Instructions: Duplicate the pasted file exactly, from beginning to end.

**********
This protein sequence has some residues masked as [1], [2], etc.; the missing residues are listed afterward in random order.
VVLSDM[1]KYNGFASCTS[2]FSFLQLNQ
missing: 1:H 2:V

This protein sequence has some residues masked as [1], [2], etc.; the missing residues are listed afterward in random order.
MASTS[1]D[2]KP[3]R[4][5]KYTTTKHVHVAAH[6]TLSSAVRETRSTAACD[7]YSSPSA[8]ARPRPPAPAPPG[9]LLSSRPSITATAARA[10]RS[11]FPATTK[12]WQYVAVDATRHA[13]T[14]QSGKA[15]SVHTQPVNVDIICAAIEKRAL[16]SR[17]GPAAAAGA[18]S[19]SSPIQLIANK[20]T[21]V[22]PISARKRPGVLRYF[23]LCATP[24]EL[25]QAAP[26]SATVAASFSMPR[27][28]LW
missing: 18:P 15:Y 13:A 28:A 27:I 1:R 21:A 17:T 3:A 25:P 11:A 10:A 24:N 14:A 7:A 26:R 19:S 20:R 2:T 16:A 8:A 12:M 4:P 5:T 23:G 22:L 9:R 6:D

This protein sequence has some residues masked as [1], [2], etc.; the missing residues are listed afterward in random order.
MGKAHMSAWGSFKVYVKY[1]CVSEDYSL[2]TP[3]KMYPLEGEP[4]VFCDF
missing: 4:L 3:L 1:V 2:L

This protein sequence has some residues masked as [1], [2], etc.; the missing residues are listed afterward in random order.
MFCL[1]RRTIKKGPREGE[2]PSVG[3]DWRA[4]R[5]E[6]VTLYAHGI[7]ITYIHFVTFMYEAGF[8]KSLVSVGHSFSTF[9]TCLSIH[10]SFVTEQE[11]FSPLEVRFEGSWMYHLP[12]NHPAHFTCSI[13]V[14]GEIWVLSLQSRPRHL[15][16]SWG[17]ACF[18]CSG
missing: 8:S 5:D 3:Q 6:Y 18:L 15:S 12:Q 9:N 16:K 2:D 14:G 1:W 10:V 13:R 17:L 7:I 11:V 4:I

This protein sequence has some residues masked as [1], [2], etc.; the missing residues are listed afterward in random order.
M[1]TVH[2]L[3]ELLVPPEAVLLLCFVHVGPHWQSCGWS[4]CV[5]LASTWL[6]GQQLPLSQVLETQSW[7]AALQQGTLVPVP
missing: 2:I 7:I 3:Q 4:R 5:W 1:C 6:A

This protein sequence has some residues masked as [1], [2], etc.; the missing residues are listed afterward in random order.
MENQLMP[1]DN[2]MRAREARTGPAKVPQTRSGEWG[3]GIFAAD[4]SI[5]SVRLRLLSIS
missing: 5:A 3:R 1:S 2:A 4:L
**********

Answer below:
This protein sequence has some residues masked as [1], [2], etc.; the missing residues are listed afterward in random order.
VVLSDM[1]KYNGFASCTS[2]FSFLQLNQ
missing: 1:H 2:V

This protein sequence has some residues masked as [1], [2], etc.; the missing residues are listed afterward in random order.
MASTS[1]D[2]KP[3]R[4][5]KYTTTKHVHVAAH[6]TLSSAVRETRSTAACD[7]YSSPSA[8]ARPRPPAPAPPG[9]LLSSRPSITATAARA[10]RS[11]FPATTK[12]WQYVAVDATRHA[13]T[14]QSGKA[15]SVHTQPVNVDIICAAIEKRAL[16]SR[17]GPAAAAGA[18]S[19]SSPIQLIANK[20]T[21]V[22]PISARKRPGVLRYF[23]LCATP[24]EL[25]QAAP[26]SATVAASFSMPR[27][28]LW
missing: 18:P 15:Y 13:A 28:A 27:I 1:R 21:A 17:T 3:A 25:P 11:A 10:A 24:N 14:A 7:A 26:R 19:S 20:R 2:T 16:A 8:A 12:M 4:P 5:T 23:G 22:L 9:R 6:D

This protein sequence has some residues masked as [1], [2], etc.; the missing residues are listed afterward in random order.
MGKAHMSAWGSFKVYVKY[1]CVSEDYSL[2]TP[3]KMYPLEGEP[4]VFCDF
missing: 4:L 3:L 1:V 2:L

This protein sequence has some residues masked as [1], [2], etc.; the missing residues are listed afterward in random order.
MFCL[1]RRTIKKGPREGE[2]PSVG[3]DWRA[4]R[5]E[6]VTLYAHGI[7]ITYIHFVTFMYEAGF[8]KSLVSVGHSFSTF[9]TCLSIH[10]SFVTEQE[11]FSPLEVRFEGSWMYHLP[12]NHPAHFTCSI[13]V[14]GEIWVLSLQSRPRHL[15][16]SWG[17]ACF[18]CSG
missing: 8:S 5:D 3:Q 6:Y 18:L 15:S 12:Q 9:N 16:K 2:D 14:G 1:W 10:V 13:R 17:L 7:I 11:V 4:I

This protein sequence has some residues masked as [1], [2], etc.; the missing residues are listed afterward in random order.
M[1]TVH[2]L[3]ELLVPPEAVLLLCFVHVGPHWQSCGWS[4]CV[5]LASTWL[6]GQQLPLSQVLETQSW[7]AALQQGTLVPVP
missing: 2:I 7:I 3:Q 4:R 5:W 1:C 6:A

This protein sequence has some residues masked as [1], [2], etc.; the missing residues are listed afterward in random order.
MENQLMP[1]DN[2]MRAREARTGPAKVPQTRSGEWG[3]GIFAAD[4]SI[5]SVRLRLLSIS
missing: 5:A 3:R 1:S 2:A 4:L